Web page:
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Acid – Base Titrations

Purpose The objective of this experiment is to determine the concentration (molarity) of a sodium
hydroxide solution by titration.

Problems How do I standardize a base solution? What is the molarity of the unlabeled acid that I’ve
been given?

Overview Titration is the process of determining the amount of constituent in a sample by


measuring the volume of a standard solution of known concentration, which reacts with it in some
definite and complete manner. The assay of an unknown acid or base solution by titration with a
standard acid or base solution is one of the oldest and most widely used volumetric methods.

In this experiment, the concentration of an aqueous solution of sodium hydroxide will be determined
by titration with potassium acid phthalate (KHP) using phenolphthalein as the endpoint indicator.
(An indicator is a substance that is one color in the presence of excess acid and a different color in the presence of excess
base. E.g. Phenolphthalein is colorless in acid and very light pink when neutralized by base.) This is known as
standardizing the base. The sodium hydroxide solution will be used in Part 2 to determine the
concentration of an unknown acid. Thus, its concentration must be known with a high degree of
accuracy and precision.

Part 1 – Standardizing the base


Background information
In this experiment, a known quantity of a primary standard acid (KHP) is dissolved in water and titrated
against a solution of the base forming the corresponding salt and water. At the equivalence point for this
reaction:
Exp 13: Acid-Base Titration Pg. 2

Part 1 – Standardizing the base (continued)


Procedure:
1. Accurately weigh 0.18 to 0.22 g samples of potassium acid phthalate (KHP) into four Erlenmeyer
flasks (125 mL or 250 mL) and dissolve in 50 mL of distilled water. Add three drops of
phenolphthalein solution to each.
2. Clean a burette by rinsing once with distilled water and once with a 10 mL portion of NaOH.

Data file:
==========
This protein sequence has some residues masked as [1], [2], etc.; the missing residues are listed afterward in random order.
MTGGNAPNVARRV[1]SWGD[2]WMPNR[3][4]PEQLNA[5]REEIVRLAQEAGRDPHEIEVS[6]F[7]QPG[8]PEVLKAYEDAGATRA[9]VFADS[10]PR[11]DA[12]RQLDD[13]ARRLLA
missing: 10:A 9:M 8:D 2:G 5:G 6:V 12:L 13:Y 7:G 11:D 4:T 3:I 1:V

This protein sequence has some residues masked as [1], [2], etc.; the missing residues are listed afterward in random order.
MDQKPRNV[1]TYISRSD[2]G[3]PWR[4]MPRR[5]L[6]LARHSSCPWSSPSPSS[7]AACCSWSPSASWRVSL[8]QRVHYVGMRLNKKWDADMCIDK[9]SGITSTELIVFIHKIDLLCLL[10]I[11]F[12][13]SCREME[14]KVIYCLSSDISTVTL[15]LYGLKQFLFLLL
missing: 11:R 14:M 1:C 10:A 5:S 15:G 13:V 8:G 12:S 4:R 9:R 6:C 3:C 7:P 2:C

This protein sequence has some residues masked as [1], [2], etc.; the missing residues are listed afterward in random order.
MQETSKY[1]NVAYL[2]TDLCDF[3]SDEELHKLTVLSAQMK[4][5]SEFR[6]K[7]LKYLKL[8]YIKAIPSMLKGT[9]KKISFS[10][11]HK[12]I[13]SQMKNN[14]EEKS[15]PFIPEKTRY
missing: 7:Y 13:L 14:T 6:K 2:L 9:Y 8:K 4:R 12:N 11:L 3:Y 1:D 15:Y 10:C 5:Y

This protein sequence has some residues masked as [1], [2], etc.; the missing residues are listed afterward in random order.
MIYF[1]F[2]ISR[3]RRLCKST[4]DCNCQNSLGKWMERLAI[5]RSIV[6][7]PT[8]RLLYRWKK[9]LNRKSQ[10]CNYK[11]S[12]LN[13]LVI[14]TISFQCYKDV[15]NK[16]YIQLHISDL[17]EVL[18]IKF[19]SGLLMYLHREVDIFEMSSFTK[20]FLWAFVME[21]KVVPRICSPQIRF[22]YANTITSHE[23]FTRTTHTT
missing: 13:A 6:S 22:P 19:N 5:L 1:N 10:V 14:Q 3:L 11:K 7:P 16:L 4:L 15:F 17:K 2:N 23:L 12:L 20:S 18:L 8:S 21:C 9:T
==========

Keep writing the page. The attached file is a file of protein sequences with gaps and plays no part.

3. Fill the burette with NaOH and record the volume to the 0.00 mL mark.
4. Titrate with the NaOH solution to the first pink color that persists for 30 sec. Record the final
volume of NaOH solution required to reach the equivalence point.
5. Compute the average molarity of the NaOH solution.
6. Repeat the procedure for a MINIMUM of three trials. You must run additional trials if your
calculated molarities are too different from one another.

Data Table
Create a data table that will allow you to determine the average molarity of the NaOH solution that you
are standardizing.

Show your calculations of the molarity of the NaOH solution:


Exp 13: Acid-Base Titration Pg. 3

Part 2 – Determination of the Molarity of an Unknown Acid

Background information
In this part of the experiment, you will use the base that you standardized in Part 1 to determine the
molarity of an unlabeled sample of an acid. At the equivalence point for this reaction:

Procedure
1. Obtain a acid sample. Record the I.D. number of this acid.
2. Carefully pipette 20.00 mL of acid sample into each of four clean Erlenmeyer flasks (125 mL or
250 mL). Add three drops of phenolphthalein indicator and 50 mL of distilled water to each
flask.
3. Clean a burette.
4. Fill the burette with your standardized NaOH.
5. Place one of the Erlenmeyer Flasks containing Vinegar under the NaOH buret and begin titrating
with the standardized NaOH solution.
6. Repeat the procedure for a MINIMUM of three trials. You must run additional trials if your
calculated molarities for the vinegar are too different from one another.

All burette readings should be to the nearest 0.01 mL.

Data Table
Create a data table that will allow you to determine the average molarity of the acid solution that you
have been given.
Exp 13: Acid-Base Titration Pg. 4